Is it just me?

Hello everyone I haven't  posted on this site for a month or two as a lot of the time I feel like I shouldn't as I haven't had an official diagnosis of Autism but suspect I may have Aspergers. I am still awaiting my screening appointment and I've been on the waiting list about 8-9 months now.

My question is...

Does anybody else on this forum experience days when you think you are managing your life quite well and not suffering with worries and just about getting by in social situations for example if conversations are on your special interest, to then having days where things just keep popping up out of the norm and really annoying you or confusing you maybe because you've had to talk to someone you don't know and they try having a joke but you don't get it because you don't know them as a person?

Sorry if nobody understands my question I find it hard to describe my thoughts and feelings alot of the time.

Sorry if I've gone on or maybe it's just me maybe I'm not on the autism spectrum just a little confused.

Parents
  • Yes, what you're describing is a common autistic experience. People often seem to have the idea that if we're autistic, we should show the signs of it in a consistent way, but this is rarely the case. A lot depends on how much work our brain is having to do, stress levels, how much sleep we've had, and probably dozens of other factors.

    A particular problem, and very common for people diagnosed late, is that we expend a lot of energy compensating for our autistic traits; maybe even achieving the same results as other people, but by a much more exhausting method (thinking a lot, instead of intuition.) But, because we have grown up doing this since infancy, we can often be unaware just how much we're doing it, and how tiring it can be. Fluctuations in our autistic traits aren't because the autism itself is changing at all, but because our ability to compensate varies a great deal depending on how much energy we have available to devote to it. The latest diagnostic guidelines specifically point out that autistic behaviours may not be noticeable until a person exceeds their ability to process the situation they find themself in.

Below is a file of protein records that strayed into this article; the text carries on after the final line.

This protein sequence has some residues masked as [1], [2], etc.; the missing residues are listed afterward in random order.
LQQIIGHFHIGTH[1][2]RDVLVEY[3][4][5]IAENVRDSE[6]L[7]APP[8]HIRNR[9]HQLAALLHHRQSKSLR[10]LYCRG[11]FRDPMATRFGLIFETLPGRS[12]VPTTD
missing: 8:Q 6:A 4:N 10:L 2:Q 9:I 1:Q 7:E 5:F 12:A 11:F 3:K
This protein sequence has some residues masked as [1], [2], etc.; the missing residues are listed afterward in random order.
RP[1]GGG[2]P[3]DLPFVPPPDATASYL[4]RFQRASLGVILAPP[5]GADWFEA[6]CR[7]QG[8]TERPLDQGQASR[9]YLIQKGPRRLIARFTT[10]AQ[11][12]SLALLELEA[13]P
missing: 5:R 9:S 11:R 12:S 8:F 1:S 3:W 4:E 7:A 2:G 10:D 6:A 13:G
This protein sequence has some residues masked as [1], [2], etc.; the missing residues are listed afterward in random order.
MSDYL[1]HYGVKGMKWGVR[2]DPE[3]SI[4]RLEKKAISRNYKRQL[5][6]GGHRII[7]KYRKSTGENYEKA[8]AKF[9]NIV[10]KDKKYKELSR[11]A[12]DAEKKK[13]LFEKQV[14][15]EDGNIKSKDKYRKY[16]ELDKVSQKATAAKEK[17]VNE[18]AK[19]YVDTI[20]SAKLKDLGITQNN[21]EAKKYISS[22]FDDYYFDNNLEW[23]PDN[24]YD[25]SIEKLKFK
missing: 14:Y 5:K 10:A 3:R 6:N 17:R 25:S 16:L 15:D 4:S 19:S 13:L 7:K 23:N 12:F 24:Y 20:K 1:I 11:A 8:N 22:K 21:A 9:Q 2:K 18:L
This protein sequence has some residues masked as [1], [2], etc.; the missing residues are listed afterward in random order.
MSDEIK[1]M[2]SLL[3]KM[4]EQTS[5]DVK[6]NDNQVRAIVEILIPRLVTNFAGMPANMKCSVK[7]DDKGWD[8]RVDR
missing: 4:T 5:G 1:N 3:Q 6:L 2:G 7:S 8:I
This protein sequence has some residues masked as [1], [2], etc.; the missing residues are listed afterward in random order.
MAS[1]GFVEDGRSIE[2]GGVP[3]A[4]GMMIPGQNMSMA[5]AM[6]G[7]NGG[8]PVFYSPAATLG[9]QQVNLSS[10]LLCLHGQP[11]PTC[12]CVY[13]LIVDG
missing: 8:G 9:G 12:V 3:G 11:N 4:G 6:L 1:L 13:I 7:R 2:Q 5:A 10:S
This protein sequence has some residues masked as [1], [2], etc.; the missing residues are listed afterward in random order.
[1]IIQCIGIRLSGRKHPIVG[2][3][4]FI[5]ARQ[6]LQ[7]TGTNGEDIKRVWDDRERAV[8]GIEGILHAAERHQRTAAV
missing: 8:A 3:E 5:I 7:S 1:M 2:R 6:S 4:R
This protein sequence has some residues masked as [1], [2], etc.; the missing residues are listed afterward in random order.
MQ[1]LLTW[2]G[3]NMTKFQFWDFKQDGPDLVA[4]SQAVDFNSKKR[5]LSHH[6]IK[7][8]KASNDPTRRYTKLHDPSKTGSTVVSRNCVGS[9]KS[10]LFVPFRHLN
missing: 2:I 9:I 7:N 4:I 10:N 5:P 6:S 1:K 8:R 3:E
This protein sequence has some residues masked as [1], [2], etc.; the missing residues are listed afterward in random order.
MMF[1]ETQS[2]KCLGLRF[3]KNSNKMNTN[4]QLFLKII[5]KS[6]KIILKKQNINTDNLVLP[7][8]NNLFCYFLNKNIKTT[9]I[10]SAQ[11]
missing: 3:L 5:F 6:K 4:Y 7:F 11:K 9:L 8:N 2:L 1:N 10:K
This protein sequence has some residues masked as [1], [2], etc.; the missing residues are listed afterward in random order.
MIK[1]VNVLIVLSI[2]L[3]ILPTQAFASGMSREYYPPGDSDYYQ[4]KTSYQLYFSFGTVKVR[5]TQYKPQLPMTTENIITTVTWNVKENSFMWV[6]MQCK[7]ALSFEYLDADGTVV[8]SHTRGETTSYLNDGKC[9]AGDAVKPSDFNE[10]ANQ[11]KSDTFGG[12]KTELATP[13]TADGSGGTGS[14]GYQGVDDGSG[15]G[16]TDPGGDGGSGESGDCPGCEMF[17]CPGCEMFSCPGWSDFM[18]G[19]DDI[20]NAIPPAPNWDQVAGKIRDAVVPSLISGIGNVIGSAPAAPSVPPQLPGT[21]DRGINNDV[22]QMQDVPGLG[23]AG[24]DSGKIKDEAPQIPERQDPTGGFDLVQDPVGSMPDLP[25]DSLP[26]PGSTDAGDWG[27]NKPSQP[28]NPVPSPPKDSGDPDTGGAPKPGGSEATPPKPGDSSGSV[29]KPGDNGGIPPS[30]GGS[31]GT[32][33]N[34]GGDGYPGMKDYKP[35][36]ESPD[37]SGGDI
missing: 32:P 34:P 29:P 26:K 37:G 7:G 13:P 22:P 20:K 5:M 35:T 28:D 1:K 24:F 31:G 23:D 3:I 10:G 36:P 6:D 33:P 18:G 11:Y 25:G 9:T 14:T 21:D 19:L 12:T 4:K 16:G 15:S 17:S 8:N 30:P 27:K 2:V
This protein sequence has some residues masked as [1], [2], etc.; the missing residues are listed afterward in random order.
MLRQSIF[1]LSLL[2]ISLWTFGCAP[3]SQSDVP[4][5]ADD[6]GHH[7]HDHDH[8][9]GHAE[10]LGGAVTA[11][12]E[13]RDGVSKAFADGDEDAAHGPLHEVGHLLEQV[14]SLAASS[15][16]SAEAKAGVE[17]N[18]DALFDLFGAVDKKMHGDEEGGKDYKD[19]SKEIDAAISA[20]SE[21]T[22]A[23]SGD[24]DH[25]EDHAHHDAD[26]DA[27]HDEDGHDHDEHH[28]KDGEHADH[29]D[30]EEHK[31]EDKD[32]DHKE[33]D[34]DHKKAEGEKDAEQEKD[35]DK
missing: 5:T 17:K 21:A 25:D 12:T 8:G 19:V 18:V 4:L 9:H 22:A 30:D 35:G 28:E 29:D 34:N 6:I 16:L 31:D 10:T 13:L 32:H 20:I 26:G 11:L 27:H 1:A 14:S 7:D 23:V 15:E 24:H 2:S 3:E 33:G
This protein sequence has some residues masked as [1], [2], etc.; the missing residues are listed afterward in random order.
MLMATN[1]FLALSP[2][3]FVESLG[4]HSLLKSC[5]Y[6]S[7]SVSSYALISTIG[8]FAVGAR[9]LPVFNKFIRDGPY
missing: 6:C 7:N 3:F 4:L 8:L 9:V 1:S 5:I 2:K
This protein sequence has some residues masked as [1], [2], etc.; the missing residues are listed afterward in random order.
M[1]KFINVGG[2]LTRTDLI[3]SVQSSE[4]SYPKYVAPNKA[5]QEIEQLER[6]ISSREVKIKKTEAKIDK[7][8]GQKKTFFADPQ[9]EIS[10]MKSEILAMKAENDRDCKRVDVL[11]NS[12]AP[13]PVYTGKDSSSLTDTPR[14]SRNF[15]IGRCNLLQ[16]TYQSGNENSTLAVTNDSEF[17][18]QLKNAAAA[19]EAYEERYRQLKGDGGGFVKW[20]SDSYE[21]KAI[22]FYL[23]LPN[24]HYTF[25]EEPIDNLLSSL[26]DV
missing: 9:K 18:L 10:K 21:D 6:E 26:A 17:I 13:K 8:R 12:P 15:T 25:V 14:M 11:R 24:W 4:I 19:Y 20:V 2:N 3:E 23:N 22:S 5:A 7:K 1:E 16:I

Reply
  • Yes, what you're describing is a common autistic experience. People often seem to have the idea that if we're autistic, we should show the signs of it in a consistent way, but this is rarely the case. A lot depends on how much work our brain is having to do, stress levels, how much sleep we've had, and probably dozens of other factors.

    A particular problem, and very common for people diagnosed late, is that we expend a lot of energy compensating for our autistic traits; maybe even achieving the same results as other people, but by a much more exhausting method (thinking a lot, instead of intuition.) But, because we have grown up doing this since infancy, we can often be unaware just how much we're doing it, and how tiring it can be. Fluctuations in our autistic traits aren't because the autism itself is changing at all, but because our ability to compensate varies a great deal depending on how much energy we have available to devote to it. The latest diagnostic guidelines specifically point out that autistic behaviours may not be noticeable until a person exceeds their ability to process the situation they find themself in.

Children